IFRS9 Financial Instruments

Introduction

The IASB project on hedge accounting seeks to align the accounting treatment with the economics of risk management.

Key Initiatives

Hedged items

Component exposures (portions of non-financial items): allow hedging non-financial items for a commodity price risk that is only a component of the overall price risk of the item (i.e. components can be designated in hedge accounting relationships) provided the risk component is separately identifiable and reliably measurable.
Synthetic exposures (derivatives hedging derivatives): lift a restriction that the hedged exposure cannot include a derivative (e.g. an entity wishing to hedge the domestic interest rate risk on a forecast debt issuance could not hedge account for that exposure if the risk arose on a combination of foreign debt and a cross-currency interest rate swap that together created synthetic domestic debt). This change will allow a number of economic hedge strategies that utilise multiple derivatives to get hedge accounting where previously they could not.
Groups and net positions of exposures: permits groups of individually eligible hedged items to be hedged collectively as a group, provided the group of items is managed together for risk management purposes. Such groups may be net positions. However, for a cash flow hedge of a net position, the offsetting cash flows exposed to the hedged risk, must affect profit or loss in the same, and only in that, reporting period. This reduces the need to designate the hedge for accounting purposes in a way that is not equivalent to the way it is being hedged from a risk management perspective. When an entity hedges a net position that affects different line items in the income statement, any hedging instrument gains or losses recognised in profit or loss must be presented in a separate line item from the items that are hedged.

Hedging instruments

Accounting for the time value of options: currently, entities have the choice to: (a) designate an option as a hedging instrument in its entirety; or (b) separate the time value of the option and designate as the hedging instrument only (the change in) its intrinsic value. It is usual to apply choice (b), in which case, the time value of the option has to be recorded at fair value through profit or loss (volatility). A change to the accounting for the time value of an option when only the intrinsic value of the option is designated in a hedge is proposed by making a distinction between two types of hedged items:

  • Transaction related (e.g. the forecast purchase of a commodity)
  • Time period related (e.g. hedging price changes affecting commodity inventory).

For both transaction-related and time period-related hedged items, the cumulative change in fair value of the option’s time value would initially be accumulated in Other Comprehensive Income (OCI). In the former case, the amount is removed from OCI and included in the initial cost or other carrying amount of the hedged item. In the latter case, the amount is recycled from OCI to profit or loss, in order to amortise the original time value of the option over the term of the hedging relationship.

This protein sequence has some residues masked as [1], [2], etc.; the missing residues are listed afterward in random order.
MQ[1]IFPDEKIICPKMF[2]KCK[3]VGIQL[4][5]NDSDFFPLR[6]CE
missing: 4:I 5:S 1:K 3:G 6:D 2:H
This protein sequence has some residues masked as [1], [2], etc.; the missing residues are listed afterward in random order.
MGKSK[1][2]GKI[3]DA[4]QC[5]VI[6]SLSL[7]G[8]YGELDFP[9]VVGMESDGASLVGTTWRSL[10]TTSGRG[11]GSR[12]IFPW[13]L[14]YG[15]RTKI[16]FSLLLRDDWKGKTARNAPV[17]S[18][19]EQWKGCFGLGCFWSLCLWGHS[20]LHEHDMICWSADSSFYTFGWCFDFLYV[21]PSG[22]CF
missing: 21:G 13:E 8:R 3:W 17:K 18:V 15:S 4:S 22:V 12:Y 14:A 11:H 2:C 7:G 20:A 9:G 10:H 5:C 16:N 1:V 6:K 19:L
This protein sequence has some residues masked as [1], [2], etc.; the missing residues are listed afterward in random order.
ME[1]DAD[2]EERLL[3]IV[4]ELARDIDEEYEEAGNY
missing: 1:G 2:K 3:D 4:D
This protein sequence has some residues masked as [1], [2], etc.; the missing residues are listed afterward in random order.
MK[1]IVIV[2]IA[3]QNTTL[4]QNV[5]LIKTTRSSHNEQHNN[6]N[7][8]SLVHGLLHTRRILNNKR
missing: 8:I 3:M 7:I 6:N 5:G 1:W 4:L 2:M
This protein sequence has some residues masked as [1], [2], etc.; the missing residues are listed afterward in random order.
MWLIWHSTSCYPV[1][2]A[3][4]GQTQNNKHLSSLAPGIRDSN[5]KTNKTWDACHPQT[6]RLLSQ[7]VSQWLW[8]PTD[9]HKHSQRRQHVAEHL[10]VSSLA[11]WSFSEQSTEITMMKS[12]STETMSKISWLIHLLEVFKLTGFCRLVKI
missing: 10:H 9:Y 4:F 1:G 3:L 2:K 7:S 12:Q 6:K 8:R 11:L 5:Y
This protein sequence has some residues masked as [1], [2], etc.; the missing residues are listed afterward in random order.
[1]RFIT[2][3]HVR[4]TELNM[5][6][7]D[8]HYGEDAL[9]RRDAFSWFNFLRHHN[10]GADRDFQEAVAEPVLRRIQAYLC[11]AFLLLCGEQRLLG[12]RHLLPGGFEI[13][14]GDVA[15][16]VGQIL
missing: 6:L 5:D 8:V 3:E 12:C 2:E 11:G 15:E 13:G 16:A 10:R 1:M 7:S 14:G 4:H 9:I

Hedge effectiveness

Effectiveness threshold: other than accidental offset (removal of 80-125% bright line test): The focus will be to ensure that the hedging relationship results in an unbiased or neutral hedge (e.g. is not intentionally designed to over or under hedge), and minimise expected hedge ineffectiveness. It is also necessary to demonstrate that any expected offsetting between changes in the fair value or cash flows of the hedging instrument and the hedged items is not accidental. This is done by analysing the economic relationship between the hedged item and hedging instrument. The assessment will be prospective and needs to be performed at inception on an ongoing basis (a backward looking retrospective test is no longer required to determine whether hedge accounting can be applied). The type of assessment — quantitative or qualitative — will depend on the relevant characteristics of the hedging relationship and the potential sources of ineffectiveness.
Measurement of hedge ineffectiveness: An entity would still be required to calculate fair value changes of both the hedged item and hedging instrument in order to post the necessary accounting journals to record the actual effectiveness of the hedge.

Changes to a hedging relationship

Concept of re-balancing: In cases where there is a change in expectation of hedge effectiveness, a change in the weightings of the hedged item and hedging instrument (re-balancing) may be required in order to continue to comply with “the objective of hedge effectiveness assessment”. The proposal removes the formal de-designation and re-designation of a hedging relationship when only part of the relationship changes.
De-designation of existing hedges: When there has been no change to a designated hedging relationship, and the risk management objective for the hedge remains the same, an entity would not be permitted to discontinue voluntarily hedge accounting.

Transition

Effective date of annual periods beginning on or after 1 January 2018. For further information contact the Author.

Ian Gordon
ian.gordon@cnstreasury.com

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